We train the model for 10 iterations on the same dataset.

model.train(common_texts, total_examples=len(common_texts), epochs=10)

Now comes the interesting part. Earlier we had seen that the FastText model can generate good embeddings for words that are not present in the vocabulary. So we now test the model on a word that was not present in the vocabulary.


# Output:
array([ 0.01833103, -0.02146882,  0.00600104, -0.03445043, -0.01658661], dtype=float32)

As we can see, the word we have passed to this model is not present in the vocabulary we had trained it on. Still, the model is generating embeddings. Now, we check how good these embeddings are. We check out a relationship.

In the code snippet below, we pass a relationship to find the most similar of these words. The word “rubber” is not present in our vocabulary.

model.wv.most_similar(positive=['computer', 'human'], negative=['rubber'])

We now observe the output of the above code.

[('trees', 0.795038104057312),
 ('eps', 0.7793108820915222),
 ('minors', 0.24405993521213531),
 ('time', 0.16231966018676758),
 ('user', -0.04820769280195236),
 ('graph', -0.15672095119953156),
 ('survey', -0.20417729020118713),
 ('interface', -0.392148494720459),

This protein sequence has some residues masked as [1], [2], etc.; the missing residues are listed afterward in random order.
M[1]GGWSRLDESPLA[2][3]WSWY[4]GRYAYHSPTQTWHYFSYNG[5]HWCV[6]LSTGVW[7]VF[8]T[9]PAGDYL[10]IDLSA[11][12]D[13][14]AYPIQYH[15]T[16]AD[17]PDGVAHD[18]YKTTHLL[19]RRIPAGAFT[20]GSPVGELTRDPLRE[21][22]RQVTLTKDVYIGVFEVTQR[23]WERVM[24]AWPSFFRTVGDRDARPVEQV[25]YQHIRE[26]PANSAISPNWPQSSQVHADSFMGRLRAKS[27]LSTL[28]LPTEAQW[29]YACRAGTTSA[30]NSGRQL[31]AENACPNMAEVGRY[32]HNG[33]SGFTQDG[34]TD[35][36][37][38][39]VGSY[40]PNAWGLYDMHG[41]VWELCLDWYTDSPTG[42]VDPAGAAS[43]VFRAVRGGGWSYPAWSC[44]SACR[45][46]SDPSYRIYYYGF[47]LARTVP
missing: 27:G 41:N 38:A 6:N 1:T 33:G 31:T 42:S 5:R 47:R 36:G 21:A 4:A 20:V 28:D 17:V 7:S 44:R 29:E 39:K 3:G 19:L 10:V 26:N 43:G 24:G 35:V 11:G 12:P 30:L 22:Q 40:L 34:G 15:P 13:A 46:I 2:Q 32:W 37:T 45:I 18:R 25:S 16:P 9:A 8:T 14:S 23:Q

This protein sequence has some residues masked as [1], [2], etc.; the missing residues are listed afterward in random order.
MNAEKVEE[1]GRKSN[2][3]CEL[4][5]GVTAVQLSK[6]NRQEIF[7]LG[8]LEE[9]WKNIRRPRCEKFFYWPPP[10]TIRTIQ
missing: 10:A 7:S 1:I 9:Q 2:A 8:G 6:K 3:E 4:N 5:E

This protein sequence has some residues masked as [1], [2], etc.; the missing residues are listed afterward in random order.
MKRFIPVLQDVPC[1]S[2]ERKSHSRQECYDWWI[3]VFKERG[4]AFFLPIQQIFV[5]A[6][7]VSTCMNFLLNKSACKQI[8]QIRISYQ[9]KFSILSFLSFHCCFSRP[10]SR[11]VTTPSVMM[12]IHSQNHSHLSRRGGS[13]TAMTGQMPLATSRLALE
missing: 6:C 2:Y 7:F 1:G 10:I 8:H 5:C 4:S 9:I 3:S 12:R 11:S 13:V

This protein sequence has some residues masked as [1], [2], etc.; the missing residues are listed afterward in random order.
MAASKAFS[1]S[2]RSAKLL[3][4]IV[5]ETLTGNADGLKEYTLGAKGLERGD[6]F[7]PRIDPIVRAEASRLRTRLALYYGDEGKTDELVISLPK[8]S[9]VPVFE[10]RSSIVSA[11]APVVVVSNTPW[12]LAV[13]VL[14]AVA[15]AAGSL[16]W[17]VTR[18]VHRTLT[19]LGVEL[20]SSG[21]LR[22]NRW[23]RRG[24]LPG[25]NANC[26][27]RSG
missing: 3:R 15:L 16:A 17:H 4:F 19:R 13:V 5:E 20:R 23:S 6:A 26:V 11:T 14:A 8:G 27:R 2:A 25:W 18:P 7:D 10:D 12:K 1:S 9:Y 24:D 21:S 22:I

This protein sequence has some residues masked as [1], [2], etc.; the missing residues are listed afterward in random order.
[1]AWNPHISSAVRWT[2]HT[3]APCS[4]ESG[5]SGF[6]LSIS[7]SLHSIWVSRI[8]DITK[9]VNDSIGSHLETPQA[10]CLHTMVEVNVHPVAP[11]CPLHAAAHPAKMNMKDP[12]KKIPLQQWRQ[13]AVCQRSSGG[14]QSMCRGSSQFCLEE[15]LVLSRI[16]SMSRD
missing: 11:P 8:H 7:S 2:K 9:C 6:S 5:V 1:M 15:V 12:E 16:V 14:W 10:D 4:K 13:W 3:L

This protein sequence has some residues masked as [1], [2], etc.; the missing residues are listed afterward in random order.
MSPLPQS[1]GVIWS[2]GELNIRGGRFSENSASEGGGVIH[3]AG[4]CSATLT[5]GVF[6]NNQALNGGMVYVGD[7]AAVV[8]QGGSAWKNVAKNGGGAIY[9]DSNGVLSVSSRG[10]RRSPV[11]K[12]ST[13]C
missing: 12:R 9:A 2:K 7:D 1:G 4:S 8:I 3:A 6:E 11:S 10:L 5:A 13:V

('response', -0.6897363662719727),
 ('system', -0.8435081243515015)]

As we can see, the most similar word to rubber is trees which is not bad for an unseen word. This shows that the FastText model performs great even on a small dataset like ours

The complete code used in this article is given below for quick reference.

!pip install gensim==4.0.1
from gensim.models import FastText
from gensim.test.utils import common_texts


model = FastText(vector_size=5, window=3, min_count=1)
model.train(common_texts, total_examples=len(common_texts), epochs=10)

model.wv.most_similar(positive=['computer', 'interface'], negative=['human'])

model = FastText(vector_size=5, window=3, min_count=1, min_n=1, max_n=5)
model.train(common_texts, total_examples=len(common_texts), epochs=10)

model.wv.most_similar(positive=['computer', 'human'], negative=['rubber'])

Final thoughts

In this article, we discussed the shortcomings of other embedding models, we were introduced to the FastText model, how it works and finally, we saw how to build a FastText model. We trained this model on a dataset and tested it on unseen data to check its performance which was great.

Thanks for reading.